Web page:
Today you should declare your independence from three types of resume mistakes that prevent you from ever receiving an invitation to interview.
Mistake #1: Bury Important Information
The most important information in your resume or cover letter, aside from your name, is your contact information, the type of job you are applying for and your qualifications for that job. You want your contact information to appear at the top of the page and in a readable font.
In resumes and cover letters, I am appalled when job applicants waste opening paragraphs by (a) describing their personal history (“I moved to this area 3 years ago after living for 20 years in…”) or (b) making excuses (“I left my last job after two weeks because…”) or (c) offering other information no one asked for (“I am a very youthful 50 year old…”).
Instead, the opening paragraph of a resume or cover letter should summarize your strongest pitch for the job you want.
Hiring managers and recruiters are most interested in knowing what job you are apply for, whether your qualifications match their needs and how to reach you. If you cannot bother telling them right up front, why should they bother searching?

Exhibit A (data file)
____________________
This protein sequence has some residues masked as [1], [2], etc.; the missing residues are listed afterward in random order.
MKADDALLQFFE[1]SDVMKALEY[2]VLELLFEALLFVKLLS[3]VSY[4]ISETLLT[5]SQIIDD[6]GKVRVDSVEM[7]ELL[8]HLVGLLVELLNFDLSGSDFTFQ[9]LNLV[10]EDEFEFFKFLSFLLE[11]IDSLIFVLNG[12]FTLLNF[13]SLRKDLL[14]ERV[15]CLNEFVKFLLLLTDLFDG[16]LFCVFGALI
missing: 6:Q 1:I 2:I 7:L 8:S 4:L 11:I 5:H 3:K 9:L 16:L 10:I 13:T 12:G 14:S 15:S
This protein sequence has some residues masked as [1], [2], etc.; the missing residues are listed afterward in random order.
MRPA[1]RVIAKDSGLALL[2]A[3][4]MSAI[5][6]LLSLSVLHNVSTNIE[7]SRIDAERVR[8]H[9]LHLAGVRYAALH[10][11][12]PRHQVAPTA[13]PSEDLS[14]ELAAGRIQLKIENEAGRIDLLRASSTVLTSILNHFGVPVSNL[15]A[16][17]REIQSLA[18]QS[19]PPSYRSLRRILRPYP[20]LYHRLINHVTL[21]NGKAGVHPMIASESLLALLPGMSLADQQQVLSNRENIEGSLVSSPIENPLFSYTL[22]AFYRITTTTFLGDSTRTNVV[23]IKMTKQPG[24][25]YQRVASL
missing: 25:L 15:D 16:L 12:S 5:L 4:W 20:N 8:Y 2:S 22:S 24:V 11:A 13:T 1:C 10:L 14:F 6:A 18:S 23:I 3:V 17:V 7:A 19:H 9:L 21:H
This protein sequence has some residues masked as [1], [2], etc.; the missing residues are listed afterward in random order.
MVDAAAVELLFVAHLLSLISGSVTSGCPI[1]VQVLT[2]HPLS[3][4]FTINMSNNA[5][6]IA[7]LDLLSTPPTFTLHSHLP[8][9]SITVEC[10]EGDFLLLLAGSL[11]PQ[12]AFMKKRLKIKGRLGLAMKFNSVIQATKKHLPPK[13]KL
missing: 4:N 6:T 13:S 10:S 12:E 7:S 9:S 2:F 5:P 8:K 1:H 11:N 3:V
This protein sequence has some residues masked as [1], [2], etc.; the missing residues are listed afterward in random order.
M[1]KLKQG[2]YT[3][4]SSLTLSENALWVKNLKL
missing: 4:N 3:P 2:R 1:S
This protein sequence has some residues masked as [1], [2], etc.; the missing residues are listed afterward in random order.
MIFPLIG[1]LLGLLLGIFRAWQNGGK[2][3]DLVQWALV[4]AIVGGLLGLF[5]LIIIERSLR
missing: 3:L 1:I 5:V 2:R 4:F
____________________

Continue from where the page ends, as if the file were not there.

Mistake #2. Refuse to Share Information with the Resume Writer
I admit it: I am not a mind reader. In addition, I have not followed you around as you climbed your career ladder. So if you do not tell me what you did in the past, when you did it and what you accomplished, I have no way of knowing.
My job as a professional writer of resumes and cover letters is to present information in the strongest, most accurate, most concise manner and to demonstrate your value to hiring managers and recruiters. To do that, I rely on your old resumes and information supplied through interviews and questionnaires. I cannot invent a resume out of thin air—that is the job of a novelist, not a professional resume writer.
Mistake #3. Reject Professional Advice
My credentials as a professional writer of resumes and cover letters include many certifications, mentoring of other writers and years of success. I am delighted when job applicants take advantage of my expertise and allow me to help them. I am less delighted when they quarrel with my advice, from signing up for a professional email address to making sure their resume is adapted to computerized Applicant Tracking Systems. Often, they counter my advice with wisdom from their families and friends; but love and good intentions are not the same as professional expertise.
The days when applicants needed an objective on their resumes; when it was enough to list the tasks performed, without bothering with accomplishments; when everything absolutely had to fit on one page—those days are gone. I write resumes for the 21st century, not the 20th.